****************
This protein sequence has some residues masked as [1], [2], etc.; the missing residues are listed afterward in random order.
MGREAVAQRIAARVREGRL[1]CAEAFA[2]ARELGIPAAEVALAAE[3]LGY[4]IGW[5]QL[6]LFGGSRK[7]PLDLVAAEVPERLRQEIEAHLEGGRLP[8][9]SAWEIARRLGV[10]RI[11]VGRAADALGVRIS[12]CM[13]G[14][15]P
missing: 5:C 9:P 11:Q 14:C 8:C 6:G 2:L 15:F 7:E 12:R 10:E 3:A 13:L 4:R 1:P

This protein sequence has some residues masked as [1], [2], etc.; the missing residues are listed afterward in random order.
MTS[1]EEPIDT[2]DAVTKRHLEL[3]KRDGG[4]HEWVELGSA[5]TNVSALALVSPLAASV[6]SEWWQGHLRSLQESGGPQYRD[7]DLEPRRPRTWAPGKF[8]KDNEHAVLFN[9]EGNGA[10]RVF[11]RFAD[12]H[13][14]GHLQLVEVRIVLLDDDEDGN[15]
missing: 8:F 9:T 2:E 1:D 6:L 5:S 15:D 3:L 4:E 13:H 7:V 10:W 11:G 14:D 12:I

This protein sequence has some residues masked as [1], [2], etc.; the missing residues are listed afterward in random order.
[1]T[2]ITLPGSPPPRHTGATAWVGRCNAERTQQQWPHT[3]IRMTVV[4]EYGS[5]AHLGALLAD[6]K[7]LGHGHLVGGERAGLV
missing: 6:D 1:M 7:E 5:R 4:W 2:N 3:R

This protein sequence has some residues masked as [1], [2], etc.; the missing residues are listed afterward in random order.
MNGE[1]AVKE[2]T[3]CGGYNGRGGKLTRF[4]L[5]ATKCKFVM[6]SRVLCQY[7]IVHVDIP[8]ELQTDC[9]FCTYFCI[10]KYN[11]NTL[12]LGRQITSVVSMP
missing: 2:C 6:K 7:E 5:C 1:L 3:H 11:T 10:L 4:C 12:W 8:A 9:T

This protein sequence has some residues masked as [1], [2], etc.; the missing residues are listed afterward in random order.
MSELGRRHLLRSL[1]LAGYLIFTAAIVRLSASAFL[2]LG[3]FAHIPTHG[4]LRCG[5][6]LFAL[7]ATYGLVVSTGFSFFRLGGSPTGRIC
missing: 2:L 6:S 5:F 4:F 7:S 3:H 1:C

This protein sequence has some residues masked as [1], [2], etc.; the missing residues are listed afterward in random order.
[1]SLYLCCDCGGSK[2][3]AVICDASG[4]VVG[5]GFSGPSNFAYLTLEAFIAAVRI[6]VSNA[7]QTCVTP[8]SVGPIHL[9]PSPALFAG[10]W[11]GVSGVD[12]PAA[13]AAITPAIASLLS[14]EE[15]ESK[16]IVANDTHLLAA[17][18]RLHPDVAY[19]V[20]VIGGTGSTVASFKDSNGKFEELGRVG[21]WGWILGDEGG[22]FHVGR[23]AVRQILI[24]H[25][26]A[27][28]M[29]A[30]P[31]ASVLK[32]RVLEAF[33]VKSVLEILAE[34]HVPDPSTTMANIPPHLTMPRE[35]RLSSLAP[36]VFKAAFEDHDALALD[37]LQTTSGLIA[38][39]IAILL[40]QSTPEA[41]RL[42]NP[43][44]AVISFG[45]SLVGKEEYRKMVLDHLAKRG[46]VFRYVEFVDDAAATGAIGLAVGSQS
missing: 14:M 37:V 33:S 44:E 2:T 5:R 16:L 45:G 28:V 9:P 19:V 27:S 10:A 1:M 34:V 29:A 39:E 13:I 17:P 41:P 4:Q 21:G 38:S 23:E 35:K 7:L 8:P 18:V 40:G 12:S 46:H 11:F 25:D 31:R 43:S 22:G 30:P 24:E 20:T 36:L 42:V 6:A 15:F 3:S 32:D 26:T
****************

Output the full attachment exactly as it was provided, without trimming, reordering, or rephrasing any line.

This protein sequence has some residues masked as [1], [2], etc.; the missing residues are listed afterward in random order.
MGREAVAQRIAARVREGRL[1]CAEAFA[2]ARELGIPAAEVALAAE[3]LGY[4]IGW[5]QL[6]LFGGSRK[7]PLDLVAAEVPERLRQEIEAHLEGGRLP[8][9]SAWEIARRLGV[10]RI[11]VGRAADALGVRIS[12]CM[13]G[14][15]P
missing: 5:C 9:P 11:Q 14:C 8:C 6:G 2:L 15:F 7:E 12:R 10:E 3:A 13:L 4:R 1:P

This protein sequence has some residues masked as [1], [2], etc.; the missing residues are listed afterward in random order.
MTS[1]EEPIDT[2]DAVTKRHLEL[3]KRDGG[4]HEWVELGSA[5]TNVSALALVSPLAASV[6]SEWWQGHLRSLQESGGPQYRD[7]DLEPRRPRTWAPGKF[8]KDNEHAVLFN[9]EGNGA[10]RVF[11]RFAD[12]H[13][14]GHLQLVEVRIVLLDDDEDGN[15]
missing: 8:F 9:T 2:E 1:D 6:L 5:S 15:D 3:L 4:E 13:H 7:V 10:W 11:G 14:D 12:I

This protein sequence has some residues masked as [1], [2], etc.; the missing residues are listed afterward in random order.
[1]T[2]ITLPGSPPPRHTGATAWVGRCNAERTQQQWPHT[3]IRMTVV[4]EYGS[5]AHLGALLAD[6]K[7]LGHGHLVGGERAGLV
missing: 6:D 1:M 7:E 5:R 4:W 2:N 3:R

This protein sequence has some residues masked as [1], [2], etc.; the missing residues are listed afterward in random order.
MNGE[1]AVKE[2]T[3]CGGYNGRGGKLTRF[4]L[5]ATKCKFVM[6]SRVLCQY[7]IVHVDIP[8]ELQTDC[9]FCTYFCI[10]KYN[11]NTL[12]LGRQITSVVSMP
missing: 2:C 6:K 7:E 5:C 1:L 3:H 11:T 10:L 4:C 12:W 8:A 9:T

This protein sequence has some residues masked as [1], [2], etc.; the missing residues are listed afterward in random order.
MSELGRRHLLRSL[1]LAGYLIFTAAIVRLSASAFL[2]LG[3]FAHIPTHG[4]LRCG[5][6]LFAL[7]ATYGLVVSTGFSFFRLGGSPTGRIC
missing: 2:L 6:S 5:F 4:F 7:S 3:H 1:C

This protein sequence has some residues masked as [1], [2], etc.; the missing residues are listed afterward in random order.
[1]SLYLCCDCGGSK[2][3]AVICDASG[4]VVG[5]GFSGPSNFAYLTLEAFIAAVRI[6]VSNA[7]QTCVTP[8]SVGPIHL[9]PSPALFAG[10]W[11]GVSGVD[12]PAA[13]AAITPAIASLLS[14]EE[15]ESK[16]IVANDTHLLAA[17][18]RLHPDVAY[19]V[20]VIGGTGSTVASFKDSNGKFEELGRVG[21]WGWILGDEGG[22]FHVGR[23]AVRQILI[24]H[25][26]A[27][28]M[29]A[30]P[31]ASVLK[32]RVLEAF[33]VKSVLEILAE[34]HVPDPSTTMANIPPHLTMPRE[35]RLSSLAP[36]VFKAAFEDHDALALD[37]LQTTSGLIA[38][39]IAILL[40]QSTPEA[41]RL[42]NP[43][44]AVISFG[45]SLVGKEEYRKMVLDHLAKRG[46]VFRYVEFVDDAAATGAIGLAVGSQS
missing: 14:M 37:V 33:S 44:E 2:T 5:R 16:L 45:G 28:V 9:P 19:V 27:S 10:A 1:M 34:V 29:A 39:E 13:I 17:P 41:P 4:Q 21:G 38:S 23:E 35:K 7:L 8:P 18:V 40:G 12:S 46:H 11:F 25:D 31:R 43:S 22:G 30:P 24:E 20:T 36:L 42:V 6:A 15:F 3:S 32:D 26:T